Tariff codes 101
Classifying imported and exported goods is a crucial aspect of global trade. The system used for this purpose is known as the tariff code, which is similar to the Dewey Decimal system used in libraries to categorize books. Each product involved in international trade is assigned a unique tariff code, also referred to as a harmonized system (HS) number.
A complete tariff code contains a minimum of six digits, but it can have a maximum of ten. Codes with less than six digits represent broader product categories, while those with more digits offer more specificity in identifying the product. By referring to the customs tariff book, you can observe how the digits increase as the product’s definition becomes more precise.
Determining the correct code is important, as it directly impacts the import duty tax applicable to the product. To ensure accuracy, it is highly recommended to use the correct tariff code. This not only affects the final cost of the goods but also helps avoid clearance delays at customs and potential penalties.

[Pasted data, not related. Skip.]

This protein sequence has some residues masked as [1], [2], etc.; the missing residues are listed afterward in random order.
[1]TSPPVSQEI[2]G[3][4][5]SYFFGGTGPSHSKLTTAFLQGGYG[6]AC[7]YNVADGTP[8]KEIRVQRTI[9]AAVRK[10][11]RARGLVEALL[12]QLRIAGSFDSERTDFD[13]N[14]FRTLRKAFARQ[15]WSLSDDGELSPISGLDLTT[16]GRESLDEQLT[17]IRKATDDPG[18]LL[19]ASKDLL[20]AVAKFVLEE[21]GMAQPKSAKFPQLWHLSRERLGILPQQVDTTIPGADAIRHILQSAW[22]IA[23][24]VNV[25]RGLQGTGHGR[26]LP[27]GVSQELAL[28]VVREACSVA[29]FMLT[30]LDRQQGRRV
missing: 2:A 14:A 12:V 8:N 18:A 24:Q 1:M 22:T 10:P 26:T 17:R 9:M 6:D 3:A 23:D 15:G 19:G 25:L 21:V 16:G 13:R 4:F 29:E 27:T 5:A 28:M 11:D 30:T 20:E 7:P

If you are an importer, the easiest way to obtain the correct code is to ask your supplier. They are obligated to provide the accurate tariff or HS code on all export documents, having taken the effort to establish the correct classification.
For first-time exporters or those seeking reassurance, professional tariff classification service can be arranged. Alternatively, you can utilize the Tariff Code directory, which offers a comprehensive list of codes along with corresponding product descriptions.
However, assigning the code yourself can be complex, and mistakes may lead to fines and additional duty taxes. It is thus advisable to have your tariff or HS code validated by a professional who can defend their determination based on the tariff rules when dealing with customs.